Halide, a professional iPhone photography app, is testing using ProRAW in its app and showed off how much detail can be pulled from the ProRAW image when properly processed.
Shadow recovery is just one aspect of RAW photos, users can also control white balance, noise, and sharpening without having to rely on whatever bias the iPhone ISP has.
Austin Mann’s testing
Austin Mann showed a specific example of why users may want to take advantage of ProRAW formats with night photography. In the first image he shows a standard processed HEIC format straight from the iPhone 12 Pro Max camera, the second image shows the image captured and edited in ProRAW.
The noise reduction algorithm thought many of the stars in the sky were just noise that needed to be corrected, so the processed HEIC image shows much fewer stars. The second image shows how much control Austin had over the image while editing in Lightroom, showing that he could bring out more detail present in the image without losing important aspects like the stars in the sky.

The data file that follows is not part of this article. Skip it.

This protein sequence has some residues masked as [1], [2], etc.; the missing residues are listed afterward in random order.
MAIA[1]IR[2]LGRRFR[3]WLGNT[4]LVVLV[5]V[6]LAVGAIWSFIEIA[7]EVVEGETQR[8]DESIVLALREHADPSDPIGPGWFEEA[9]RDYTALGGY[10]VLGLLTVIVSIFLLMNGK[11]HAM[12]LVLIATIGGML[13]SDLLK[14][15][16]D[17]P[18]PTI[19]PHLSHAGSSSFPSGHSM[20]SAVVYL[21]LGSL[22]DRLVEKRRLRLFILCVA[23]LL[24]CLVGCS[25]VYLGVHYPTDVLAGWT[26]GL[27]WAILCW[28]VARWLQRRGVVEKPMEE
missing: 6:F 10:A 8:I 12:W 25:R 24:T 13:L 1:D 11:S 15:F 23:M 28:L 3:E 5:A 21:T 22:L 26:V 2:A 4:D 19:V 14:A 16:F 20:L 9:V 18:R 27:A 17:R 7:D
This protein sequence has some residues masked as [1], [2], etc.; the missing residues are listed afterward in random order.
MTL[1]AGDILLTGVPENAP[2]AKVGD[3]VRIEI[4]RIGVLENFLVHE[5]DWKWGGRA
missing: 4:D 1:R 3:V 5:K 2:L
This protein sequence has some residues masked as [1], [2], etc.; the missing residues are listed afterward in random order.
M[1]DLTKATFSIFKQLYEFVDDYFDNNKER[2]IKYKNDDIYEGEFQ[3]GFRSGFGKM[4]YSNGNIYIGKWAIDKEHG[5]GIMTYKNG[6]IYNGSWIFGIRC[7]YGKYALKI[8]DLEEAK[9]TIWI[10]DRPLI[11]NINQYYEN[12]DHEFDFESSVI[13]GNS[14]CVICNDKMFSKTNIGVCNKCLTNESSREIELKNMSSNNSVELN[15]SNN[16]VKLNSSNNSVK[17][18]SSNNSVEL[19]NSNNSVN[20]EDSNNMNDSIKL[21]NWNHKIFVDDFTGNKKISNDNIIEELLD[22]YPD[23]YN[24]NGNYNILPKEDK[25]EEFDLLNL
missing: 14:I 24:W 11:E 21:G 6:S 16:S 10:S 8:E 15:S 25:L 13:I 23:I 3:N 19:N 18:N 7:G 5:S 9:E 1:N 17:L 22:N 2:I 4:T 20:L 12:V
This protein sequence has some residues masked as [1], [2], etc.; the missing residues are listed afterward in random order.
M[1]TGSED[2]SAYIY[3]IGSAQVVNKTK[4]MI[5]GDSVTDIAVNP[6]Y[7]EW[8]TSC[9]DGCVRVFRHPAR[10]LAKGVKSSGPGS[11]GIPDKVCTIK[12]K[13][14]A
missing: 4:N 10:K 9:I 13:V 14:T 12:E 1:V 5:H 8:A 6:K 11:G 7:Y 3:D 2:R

Austin covers more aspects of ProRAW in the post, and went on to discuss how ProRAW enables image capture that rivals even professional cameras. He points out that ProRAW has 14 stops of dynamic range, which can help when taking photos in complex situations like at sunrise or sunset.
Apple ProRAW also has 12-bit color, which is magnitudes more color than HEIC, which is limited to 8-bit color. This translates to more nuanced shades of color in a ProRAW image which can be seen on HDR displays. Apple uses the P3 color gamut on its displays, making photos with 12-bit color really pop.